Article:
12. you feed into the very stereotype she is talking about…..shame on you.

  13. Because these women do not know the real African names, like Tamika, a hybrid of Tamiko which is JAPANESE. There are those of us that just want to be different, and most of them aren't very bright.

  14. Ubasti Amaunet I could not disagree with you more. if we want to give our kids African names do it. But most of these folks create hybrid African, Japanese, French with a hint of BS. And if you want your child to grow up respected raise them correctly. Note, there are good ol' white names hated as well. Sometimes it is what it is….just plain stupid, and you can tell by the women and men that choose to do this to their kids.

  15. Perhaps we could do something similar to what Cathlics used to do: have a "name" and another "name." The reality is that we live in this country,, where our culture does not dominate economically, therefore, we have to name our children in such a way that they are not penalized for it. We still have room to be creative with the additional name (like a "middle name"), that is reserved for intimate(i.e. family) use.

  16. Qima King says:

    3 hookers and a crackhead?…..you should know better people in general!

  17. Robin Baptiste It's not a stereotype, I'm using stats. PERSONAL stats. It's kinda like the same reason I would NEVER name my child after an ex-girlfriend. I had a bad experience with such and such. Why in the hell would I give myself a reminder of that foolishness? So if Shameeka or Tondalaya doesn't fit the vision I have for my child, why put her through that? Khalia was a safe choice. Not unique, but it describes the way I see my child. PLUS, she's been spared the shame of having every teacher mispronounce her name in school.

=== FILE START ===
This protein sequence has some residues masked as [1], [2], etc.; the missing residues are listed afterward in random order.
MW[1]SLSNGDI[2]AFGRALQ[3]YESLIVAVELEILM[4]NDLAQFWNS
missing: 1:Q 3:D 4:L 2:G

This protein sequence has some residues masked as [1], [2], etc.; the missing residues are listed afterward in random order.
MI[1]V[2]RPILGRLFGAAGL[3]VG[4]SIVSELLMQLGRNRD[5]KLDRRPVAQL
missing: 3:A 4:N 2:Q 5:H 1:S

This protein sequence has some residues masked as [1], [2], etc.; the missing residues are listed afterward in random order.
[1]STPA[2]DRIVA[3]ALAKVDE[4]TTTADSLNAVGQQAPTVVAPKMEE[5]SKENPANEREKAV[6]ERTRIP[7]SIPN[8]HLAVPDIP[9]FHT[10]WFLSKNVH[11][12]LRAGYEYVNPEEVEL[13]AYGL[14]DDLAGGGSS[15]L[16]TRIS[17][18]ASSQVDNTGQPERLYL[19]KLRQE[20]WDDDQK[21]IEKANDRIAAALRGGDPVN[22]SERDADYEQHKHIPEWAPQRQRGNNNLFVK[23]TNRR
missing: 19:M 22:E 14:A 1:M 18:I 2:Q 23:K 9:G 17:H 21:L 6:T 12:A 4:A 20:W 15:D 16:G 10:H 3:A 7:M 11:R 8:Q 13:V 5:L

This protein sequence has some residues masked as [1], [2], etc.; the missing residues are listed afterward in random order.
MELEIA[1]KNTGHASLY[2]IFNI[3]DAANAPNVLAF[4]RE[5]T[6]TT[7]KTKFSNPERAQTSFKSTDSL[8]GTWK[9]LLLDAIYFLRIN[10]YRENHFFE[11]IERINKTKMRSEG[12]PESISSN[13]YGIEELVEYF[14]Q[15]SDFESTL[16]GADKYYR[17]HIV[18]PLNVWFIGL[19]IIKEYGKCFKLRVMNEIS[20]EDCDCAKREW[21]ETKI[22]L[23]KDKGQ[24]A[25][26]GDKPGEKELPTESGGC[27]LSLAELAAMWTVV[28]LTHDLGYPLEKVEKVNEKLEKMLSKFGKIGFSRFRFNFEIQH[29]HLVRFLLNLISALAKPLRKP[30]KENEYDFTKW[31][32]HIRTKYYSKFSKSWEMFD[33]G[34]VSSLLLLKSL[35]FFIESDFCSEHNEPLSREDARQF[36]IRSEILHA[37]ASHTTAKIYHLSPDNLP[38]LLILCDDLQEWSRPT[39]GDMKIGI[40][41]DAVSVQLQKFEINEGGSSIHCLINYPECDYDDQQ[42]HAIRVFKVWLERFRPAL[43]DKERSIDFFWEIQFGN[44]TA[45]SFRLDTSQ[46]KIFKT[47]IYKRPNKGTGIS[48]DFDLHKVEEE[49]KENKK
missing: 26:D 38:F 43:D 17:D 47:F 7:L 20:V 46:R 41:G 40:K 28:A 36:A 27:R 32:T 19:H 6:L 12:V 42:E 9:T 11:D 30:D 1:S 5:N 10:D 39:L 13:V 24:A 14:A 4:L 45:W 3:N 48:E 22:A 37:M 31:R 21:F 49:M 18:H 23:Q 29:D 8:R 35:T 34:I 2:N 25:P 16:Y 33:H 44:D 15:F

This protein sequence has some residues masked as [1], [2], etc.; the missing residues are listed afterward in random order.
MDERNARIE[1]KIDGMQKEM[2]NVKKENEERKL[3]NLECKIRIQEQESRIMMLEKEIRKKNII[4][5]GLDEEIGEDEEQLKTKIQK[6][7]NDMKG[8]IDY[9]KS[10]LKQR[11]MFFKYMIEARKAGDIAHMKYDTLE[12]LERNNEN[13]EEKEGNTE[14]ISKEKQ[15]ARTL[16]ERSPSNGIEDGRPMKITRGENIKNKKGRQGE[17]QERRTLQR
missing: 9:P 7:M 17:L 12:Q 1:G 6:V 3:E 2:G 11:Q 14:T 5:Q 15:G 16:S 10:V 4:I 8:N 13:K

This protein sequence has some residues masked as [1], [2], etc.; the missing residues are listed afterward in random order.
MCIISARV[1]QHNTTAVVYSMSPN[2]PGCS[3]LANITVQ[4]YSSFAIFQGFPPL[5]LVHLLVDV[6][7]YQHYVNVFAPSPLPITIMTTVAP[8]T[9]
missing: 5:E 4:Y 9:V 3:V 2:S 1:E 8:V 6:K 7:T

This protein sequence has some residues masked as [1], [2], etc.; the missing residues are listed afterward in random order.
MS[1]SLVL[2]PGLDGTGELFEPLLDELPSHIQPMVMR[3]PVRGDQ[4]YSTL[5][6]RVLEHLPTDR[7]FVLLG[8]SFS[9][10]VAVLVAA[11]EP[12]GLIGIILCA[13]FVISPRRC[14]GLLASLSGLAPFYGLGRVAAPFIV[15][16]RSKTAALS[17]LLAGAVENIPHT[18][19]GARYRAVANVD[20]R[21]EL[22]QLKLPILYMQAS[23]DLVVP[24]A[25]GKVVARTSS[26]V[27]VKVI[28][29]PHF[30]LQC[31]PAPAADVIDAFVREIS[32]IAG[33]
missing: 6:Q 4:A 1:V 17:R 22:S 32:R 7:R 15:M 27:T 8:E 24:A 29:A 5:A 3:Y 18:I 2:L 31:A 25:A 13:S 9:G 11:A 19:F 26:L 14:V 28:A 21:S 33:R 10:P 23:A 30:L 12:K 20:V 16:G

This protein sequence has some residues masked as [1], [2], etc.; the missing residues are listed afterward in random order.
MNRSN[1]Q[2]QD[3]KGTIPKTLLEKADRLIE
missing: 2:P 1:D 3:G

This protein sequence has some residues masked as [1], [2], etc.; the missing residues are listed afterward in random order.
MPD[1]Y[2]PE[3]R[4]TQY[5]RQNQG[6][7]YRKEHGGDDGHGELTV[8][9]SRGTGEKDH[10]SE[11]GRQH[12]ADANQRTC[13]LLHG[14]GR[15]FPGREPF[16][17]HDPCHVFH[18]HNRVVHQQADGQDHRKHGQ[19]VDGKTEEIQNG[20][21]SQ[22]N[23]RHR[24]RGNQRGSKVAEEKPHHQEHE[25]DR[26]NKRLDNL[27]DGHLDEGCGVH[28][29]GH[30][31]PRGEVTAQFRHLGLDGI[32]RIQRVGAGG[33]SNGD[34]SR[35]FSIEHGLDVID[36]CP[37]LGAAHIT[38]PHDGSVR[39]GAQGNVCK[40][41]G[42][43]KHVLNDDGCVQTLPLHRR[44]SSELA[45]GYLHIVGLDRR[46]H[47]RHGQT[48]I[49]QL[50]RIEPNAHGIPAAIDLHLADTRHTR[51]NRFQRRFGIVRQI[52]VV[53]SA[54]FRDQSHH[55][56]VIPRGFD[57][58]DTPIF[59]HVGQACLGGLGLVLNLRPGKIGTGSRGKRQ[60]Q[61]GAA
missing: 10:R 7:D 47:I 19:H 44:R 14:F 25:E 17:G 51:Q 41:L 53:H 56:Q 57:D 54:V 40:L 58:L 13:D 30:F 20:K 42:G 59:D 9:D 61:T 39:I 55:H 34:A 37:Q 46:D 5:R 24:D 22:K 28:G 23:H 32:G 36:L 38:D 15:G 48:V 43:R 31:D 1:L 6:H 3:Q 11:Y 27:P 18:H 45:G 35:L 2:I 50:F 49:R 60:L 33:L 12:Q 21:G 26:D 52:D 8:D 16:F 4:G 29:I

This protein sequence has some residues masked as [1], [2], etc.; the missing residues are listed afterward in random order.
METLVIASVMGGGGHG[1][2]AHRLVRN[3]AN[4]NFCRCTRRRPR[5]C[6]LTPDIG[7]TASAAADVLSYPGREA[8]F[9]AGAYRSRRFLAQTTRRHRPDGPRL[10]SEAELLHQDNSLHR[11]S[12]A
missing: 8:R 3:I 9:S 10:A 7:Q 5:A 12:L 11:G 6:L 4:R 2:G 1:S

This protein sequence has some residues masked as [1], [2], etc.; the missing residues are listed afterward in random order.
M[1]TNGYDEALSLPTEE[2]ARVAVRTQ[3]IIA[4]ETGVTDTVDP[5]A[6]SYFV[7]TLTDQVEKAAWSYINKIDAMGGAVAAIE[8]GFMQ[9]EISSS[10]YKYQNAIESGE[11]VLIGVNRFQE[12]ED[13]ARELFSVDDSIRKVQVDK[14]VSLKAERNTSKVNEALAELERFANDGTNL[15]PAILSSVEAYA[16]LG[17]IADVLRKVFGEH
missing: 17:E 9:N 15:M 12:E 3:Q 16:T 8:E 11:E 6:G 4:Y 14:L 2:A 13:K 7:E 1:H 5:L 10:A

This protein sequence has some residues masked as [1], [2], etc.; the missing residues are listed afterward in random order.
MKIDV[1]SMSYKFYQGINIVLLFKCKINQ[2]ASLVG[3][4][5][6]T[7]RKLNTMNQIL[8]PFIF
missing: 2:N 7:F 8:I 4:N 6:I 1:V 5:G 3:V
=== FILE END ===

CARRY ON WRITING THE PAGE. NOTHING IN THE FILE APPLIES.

18. I used to work for the local welfare office, processing new applications to be handed to the eligibility workers. I would see some NAMES OF ALL TIME, the level of creativity, if that is what you want to call it? From some crazy broken minded young women in the 'hood. I am serious. I cannot of course, remember them all, but there were some doozies, guaranteed to not help your child get employment. What are we thinking? "Qua" "esha" "isha" "Tre or Tray" many others… WHAT ARE WE THINKING ABOUT? Or? Is this they just young and crazy? Many, very young mothers, can barely read and write, I am FOR REAL.